Budget. We have shared that SUNY campuses have been directed to curtail hiring and spending. That expectation was reinforced last week by directives from the New York State Division of Budget for NYS agencies to freeze hiring and eliminate non-essential non-personnel expenditures. Although SUNY has somewhat more latitude than other NYS entities in how that directive applies to our decision-making (hiring must be limited to health and safety and revenue-generating positions), it is clear that New York State, and by extension, SUNY, is operating under serious financial challenges. SUNY is integrating and analyzing the budget projections that campuses submitted last week. We understand that the implications of these projections and analyses are being considered by SUNY leadership, and that campuses will receive further guidance in the coming weeks about our budgets for the coming year and additional adjustments we will need to make.
Capital projects are undergoing additional review. As of now, some of our projects (Student Union Building roof and fourth-floor renovation; Scholars Mentorship Program space renovation; Lecture Center lobbies renovation) are continuing, although guidance is changing frequently. The Awosting Residence Hall renovation, scheduled for Summer 2020 through Fall 2021, is on hold. We will complete the design phase of the contemplative space project, but further work on campus-directed projects such as this are on hold until further notice.
Economic Impact and Other Advocacy. Economic and business recovery in the wake of the COVID-19 pandemic is increasingly a topic of discussion at all levels in New York State and beyond. I have been part of these discussions in the Mid-Hudson Region through my role as co-chair of the Regional Economic Development Council. While residential college and university campuses present special challenges to be managed if we are to operate safely in a continuing COVID-19 environment, it is also the case that we are major economic engines in our regions and across the state. This is a primary reason – beyond sustaining our core educational purpose – that higher education must be included in the priorities for regional recovery. I know our State leadership recognizes this: Lt. Governor Kathy Hochul emphasized that point in a recent presentation, and during his April 25 press briefing, Governor Cuomo included “teachers, educators, and professors” in a long list of personnel categories that would be priorities for testing as testing becomes more available and steps are taken to foster economic recovery. At his daily briefing on May 1, he noted that schools and colleges should be working on re-opening plans that factor in social distancing and reduced density.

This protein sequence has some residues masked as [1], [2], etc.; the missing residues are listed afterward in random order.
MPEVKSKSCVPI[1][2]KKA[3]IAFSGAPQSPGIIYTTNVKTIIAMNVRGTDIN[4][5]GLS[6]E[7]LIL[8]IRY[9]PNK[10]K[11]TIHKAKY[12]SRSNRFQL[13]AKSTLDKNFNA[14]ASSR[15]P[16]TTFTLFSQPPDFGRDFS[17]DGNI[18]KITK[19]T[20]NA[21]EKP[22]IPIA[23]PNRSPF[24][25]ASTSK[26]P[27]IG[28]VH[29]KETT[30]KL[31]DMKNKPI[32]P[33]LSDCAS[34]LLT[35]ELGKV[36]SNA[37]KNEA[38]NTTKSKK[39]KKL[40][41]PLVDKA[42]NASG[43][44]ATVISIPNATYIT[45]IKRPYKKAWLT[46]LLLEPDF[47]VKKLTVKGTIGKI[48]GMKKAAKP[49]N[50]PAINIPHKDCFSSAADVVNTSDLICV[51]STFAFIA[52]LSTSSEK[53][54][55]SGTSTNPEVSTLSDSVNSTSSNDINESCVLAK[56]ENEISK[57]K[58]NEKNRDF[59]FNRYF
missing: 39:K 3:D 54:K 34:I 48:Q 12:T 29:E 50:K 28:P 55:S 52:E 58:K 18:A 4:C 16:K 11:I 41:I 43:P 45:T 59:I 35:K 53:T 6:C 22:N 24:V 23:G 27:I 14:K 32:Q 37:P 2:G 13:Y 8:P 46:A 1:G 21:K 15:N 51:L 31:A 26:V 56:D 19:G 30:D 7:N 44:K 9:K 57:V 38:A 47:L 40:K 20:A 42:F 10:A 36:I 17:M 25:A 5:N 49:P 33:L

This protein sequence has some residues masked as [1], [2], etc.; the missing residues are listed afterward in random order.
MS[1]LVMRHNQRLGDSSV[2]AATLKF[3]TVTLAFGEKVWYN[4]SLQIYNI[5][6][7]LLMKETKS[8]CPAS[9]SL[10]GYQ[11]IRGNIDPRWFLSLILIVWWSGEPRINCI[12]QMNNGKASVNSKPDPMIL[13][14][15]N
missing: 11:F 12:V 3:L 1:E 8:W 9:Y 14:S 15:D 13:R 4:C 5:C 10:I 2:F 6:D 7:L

In my March 2 report, I summarized key points of our most recent economic impact analysis. I refer you again to that information, including our role as the largest employer in Ulster County and our $380.5 million annual impact on the Hudson Valley economy. Feel free to use these data in advocating with elected officials, business leaders, and members of the public that we are an economic asset, not a drain. You may also find useful the website summarizing this information here.
SUNY leadership also makes these arguments in efforts to minimize the financial impact on SUNY campuses, given the economic consequences of COVID-19 on the NYS budget.
Of course, we never want to lost sight of our core impact on producing an educated citizenry. Despite popular impressions to the contrary, evidence is clear and compelling that college-educated Americans lost far fewer jobs during the last recession than those without a degree. And in the post-recession economy, job growth was disproportionately higher for those with baccalaureate and advanced degrees. Certainly, a changed post-pandemic economy will demand the knowledge, skills, and creativity of educated Americans, and sustaining a healthy higher education enterprise now is arguably more important than ever.
I will look forward to “seeing” you at this week’s Faculty Senate and Faculty WebEx meetings and am happy to respond to your questions about this report or other matters. I wish everyone a successful finale to the semester and a safe and healthy summer. I hope that we all can find time and opportunity for renewal and rejuvenation, even as we work through the many challenges ahead.
Donald P. Christian